Looking for homemade Fudgy Brownies that are moist, chewy, dense, and have an intense chocolatey interior? This recipe is just that and more!
This healthier Brownie recipe uses whole food ingredients to re-create the taste you know and love. While sinfully delicious, these don’t contain any gluten, grains, nuts, dairy, and are also lower in carbs. So no matter if you have food allergies, or are just looking for a good brownie recipe I think these will curb your sweet tooth and cravings for brownies.
Hit play to watch how I make them, read the important info below, and get the written recipe.
The majority of the questions I receive from readers is on how to substitute nuts, dairy and eggs in baking. Making these substitutions is not so simple, so in the recipe card below I give some suggestions. I also get a ton of requests for low-carb and Keto options, so these brownies are much lower in carbs than traditional brownies (nutrition info is in the recipe card below). I tried making them Keto-friendly by using erythritol (1/2 cup) as the sweetener, but in my opinion erythritol has a cooling aftertaste that I personally don’t like. It also bakes differently, and gives these brownies a hard, crumbly texture. However, using erythritol and stevia to further lower the carb content of these brownies is an option that you can experiment with.
To keep this recipe nut-and-grain-free, I chose to use pumpkin seed flour. As you know, blanched almond flour is my favorite grain-free flour for baking. It gives baked goods the best taste and texture, but for those of you who have nut allergies, a good substitute are seed flours. In particular, pumpkin and sunflower seed flour work well as an alternative to almond flour in baking. You can substitute the almond flour cup for cup with seed flours. Each seed flour has a unique taste that you can distinguish when you make this substitution. And just as a side note, seeds are not as sweet as almonds, so you may notice a mild bitter aftertaste when you bake with them.
As for the texture, pumpkin seed flour gives these brownies a nice chewy, fudgy consistency, somewhere between a chocolate truffle and piece of fudge. It’s really delicious. But when I make these for myself, I do prefer to bake them with almond flour. Personally I like the taste more, and the texture is a bit softer and fudgier. I like to describe each bite as chocolate heaven melting in my mouth, dangerously good, and hard to eat just one small square.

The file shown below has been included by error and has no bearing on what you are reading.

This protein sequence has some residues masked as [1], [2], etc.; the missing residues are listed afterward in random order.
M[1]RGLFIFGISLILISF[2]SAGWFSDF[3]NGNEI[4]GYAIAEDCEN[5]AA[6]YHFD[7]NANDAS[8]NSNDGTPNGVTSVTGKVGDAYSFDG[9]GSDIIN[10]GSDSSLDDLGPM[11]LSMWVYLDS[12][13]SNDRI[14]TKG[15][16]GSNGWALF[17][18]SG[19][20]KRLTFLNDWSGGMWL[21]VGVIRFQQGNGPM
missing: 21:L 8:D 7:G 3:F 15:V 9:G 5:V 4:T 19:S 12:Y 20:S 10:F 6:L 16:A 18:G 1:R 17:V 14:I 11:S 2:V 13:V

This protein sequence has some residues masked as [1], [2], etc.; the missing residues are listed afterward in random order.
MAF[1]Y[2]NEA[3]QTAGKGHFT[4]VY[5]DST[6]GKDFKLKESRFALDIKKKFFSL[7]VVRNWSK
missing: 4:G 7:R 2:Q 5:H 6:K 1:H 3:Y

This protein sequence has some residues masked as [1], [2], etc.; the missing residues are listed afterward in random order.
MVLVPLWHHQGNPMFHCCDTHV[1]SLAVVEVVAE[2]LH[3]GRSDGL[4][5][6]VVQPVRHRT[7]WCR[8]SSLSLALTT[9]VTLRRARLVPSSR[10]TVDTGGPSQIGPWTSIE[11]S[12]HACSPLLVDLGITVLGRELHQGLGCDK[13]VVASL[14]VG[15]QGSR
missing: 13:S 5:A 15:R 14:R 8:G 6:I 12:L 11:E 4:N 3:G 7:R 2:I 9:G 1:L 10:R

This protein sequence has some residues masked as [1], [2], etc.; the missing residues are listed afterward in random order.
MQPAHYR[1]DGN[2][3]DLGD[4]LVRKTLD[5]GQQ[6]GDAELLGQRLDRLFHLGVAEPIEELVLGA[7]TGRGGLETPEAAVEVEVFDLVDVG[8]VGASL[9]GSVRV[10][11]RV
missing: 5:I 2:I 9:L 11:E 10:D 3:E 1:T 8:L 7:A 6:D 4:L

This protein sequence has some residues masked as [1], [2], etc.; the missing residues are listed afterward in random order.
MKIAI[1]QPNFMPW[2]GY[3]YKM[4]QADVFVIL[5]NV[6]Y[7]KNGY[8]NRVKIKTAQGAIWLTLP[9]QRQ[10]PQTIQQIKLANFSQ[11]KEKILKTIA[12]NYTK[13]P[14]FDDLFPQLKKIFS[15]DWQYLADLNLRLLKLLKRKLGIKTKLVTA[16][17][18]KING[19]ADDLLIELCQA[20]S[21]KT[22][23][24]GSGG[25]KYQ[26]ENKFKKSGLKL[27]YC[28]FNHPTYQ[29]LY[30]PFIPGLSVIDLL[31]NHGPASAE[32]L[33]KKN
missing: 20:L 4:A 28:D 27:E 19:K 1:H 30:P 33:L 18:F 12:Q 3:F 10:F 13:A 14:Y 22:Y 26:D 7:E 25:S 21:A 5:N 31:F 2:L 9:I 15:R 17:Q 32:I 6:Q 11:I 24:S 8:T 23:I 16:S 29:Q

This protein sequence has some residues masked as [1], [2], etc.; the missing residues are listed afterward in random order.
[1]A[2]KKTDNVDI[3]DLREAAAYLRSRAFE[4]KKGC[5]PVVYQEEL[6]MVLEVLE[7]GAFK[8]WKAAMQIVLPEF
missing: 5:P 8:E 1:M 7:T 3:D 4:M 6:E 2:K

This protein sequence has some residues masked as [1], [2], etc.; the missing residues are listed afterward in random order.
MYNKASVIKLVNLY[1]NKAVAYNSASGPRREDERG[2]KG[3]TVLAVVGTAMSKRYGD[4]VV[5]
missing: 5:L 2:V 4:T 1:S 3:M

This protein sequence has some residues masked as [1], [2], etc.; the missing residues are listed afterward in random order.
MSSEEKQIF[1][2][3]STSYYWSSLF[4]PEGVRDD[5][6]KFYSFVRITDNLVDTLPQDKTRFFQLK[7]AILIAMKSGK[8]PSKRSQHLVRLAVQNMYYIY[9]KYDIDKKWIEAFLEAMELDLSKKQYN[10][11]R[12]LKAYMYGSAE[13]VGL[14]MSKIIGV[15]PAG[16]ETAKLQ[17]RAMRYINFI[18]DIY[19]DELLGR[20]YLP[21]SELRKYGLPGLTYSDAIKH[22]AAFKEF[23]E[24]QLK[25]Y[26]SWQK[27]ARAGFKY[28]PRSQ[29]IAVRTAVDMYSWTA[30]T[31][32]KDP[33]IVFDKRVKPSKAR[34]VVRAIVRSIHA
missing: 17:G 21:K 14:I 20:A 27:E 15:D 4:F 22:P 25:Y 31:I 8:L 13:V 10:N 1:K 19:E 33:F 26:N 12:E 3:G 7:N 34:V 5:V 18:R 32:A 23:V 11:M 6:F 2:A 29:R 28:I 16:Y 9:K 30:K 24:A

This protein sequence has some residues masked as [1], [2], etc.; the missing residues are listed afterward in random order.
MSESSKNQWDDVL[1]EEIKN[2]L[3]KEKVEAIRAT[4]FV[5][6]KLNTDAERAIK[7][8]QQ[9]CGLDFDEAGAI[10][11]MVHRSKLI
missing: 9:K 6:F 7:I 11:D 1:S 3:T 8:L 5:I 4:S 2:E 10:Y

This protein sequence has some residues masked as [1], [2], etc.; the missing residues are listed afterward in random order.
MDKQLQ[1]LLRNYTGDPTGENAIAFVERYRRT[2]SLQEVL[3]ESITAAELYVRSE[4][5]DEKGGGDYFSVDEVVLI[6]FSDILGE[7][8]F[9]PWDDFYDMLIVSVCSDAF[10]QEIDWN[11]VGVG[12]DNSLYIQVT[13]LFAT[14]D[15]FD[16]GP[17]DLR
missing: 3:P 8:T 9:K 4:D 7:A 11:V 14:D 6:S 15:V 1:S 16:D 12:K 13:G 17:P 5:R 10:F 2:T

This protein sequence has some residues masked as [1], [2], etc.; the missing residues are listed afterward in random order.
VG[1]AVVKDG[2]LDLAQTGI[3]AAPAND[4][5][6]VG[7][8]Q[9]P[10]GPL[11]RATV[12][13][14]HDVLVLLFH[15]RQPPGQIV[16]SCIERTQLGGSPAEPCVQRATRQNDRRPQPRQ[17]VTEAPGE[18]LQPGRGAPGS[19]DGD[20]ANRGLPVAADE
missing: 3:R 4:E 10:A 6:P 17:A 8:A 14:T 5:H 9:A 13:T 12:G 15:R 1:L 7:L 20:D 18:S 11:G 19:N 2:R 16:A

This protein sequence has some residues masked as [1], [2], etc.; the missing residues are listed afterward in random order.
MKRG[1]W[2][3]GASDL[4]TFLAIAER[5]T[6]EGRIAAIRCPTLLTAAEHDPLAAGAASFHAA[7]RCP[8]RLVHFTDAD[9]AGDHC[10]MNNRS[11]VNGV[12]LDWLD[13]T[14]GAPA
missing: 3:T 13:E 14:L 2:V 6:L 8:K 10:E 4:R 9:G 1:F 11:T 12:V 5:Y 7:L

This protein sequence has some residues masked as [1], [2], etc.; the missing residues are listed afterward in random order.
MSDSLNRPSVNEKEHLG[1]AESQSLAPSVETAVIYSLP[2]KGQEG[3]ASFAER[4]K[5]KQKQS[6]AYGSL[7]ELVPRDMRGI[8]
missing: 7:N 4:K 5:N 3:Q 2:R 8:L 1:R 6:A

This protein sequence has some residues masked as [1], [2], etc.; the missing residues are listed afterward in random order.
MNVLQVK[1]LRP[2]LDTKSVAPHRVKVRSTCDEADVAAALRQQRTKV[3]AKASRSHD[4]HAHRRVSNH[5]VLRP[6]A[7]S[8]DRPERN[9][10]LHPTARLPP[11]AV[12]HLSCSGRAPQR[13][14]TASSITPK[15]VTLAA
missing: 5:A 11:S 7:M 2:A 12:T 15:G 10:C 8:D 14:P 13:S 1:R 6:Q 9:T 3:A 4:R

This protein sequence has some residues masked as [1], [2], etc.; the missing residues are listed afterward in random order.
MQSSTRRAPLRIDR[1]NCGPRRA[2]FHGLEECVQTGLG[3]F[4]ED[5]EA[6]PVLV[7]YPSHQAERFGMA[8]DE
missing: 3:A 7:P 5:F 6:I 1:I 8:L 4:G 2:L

Either way, my goal is to show you that even if you have food allergies you can still enjoy a good brownie. So try them with either pumpkin or almond flour.
After you make them please post your photos and feedback in the comments below.
Hope you enjoy. Comment below to let me know!
Also check out the healthy dessert recipes in my cookbook. You’ll love them 🙂
Check out these other popular brownie recipes on LivingHealthyWithChocolate.com!
- Flourless Fudgy Brownie
- Chewy Fudgy Brownies
- Cakey Brownies
- No Bake Mint Brownies
- 1.5 ounces (43g or 1/3 cup chopped) 100% dark chocolate
- 1/4 cup (51g) coconut oil, melted
- 1 egg, room temperature
- 3 tablespoons (58g) maple syrup
- 1/4 cup (40g) unrefined coconut sugar
- 1/2 cup (51g) pumpkin flour/powder, or blanched almond flour
- 1/4 teaspoon fine Himalayan salt
- 1/3 cup (55g) 70% dark chocolate, chopped (optional)
- Preheat the oven to 350°F, and line a 7x5-inch baking dish with parchment paper.
- Chop the 100% dark chocolate into small pieces. Add the chocolate to a bowl along with the coconut oil, and melted slowly over simmering water (double boiler).
- While the chocolate is melting, mix in a large bowl using a spatula the egg, maple syrup and coconut sugar. Pour the melted chocolate slowly into the bowl, stirring while you pour until the ingredients are well combined.
- Add the salt and flour, and mix to combine. Stir into the batter the 70% dark chocolate pieces if desired.
- Spread the batter evenly in the prepared pan, and bake for 20 minutes or until a stick inserted into the center comes out clean.
- Remove brownie from the pan and cut into pieces. Store in an airtight container in a cool, dark place like your pantry or in the fridge. Makes 6 to 8 squares.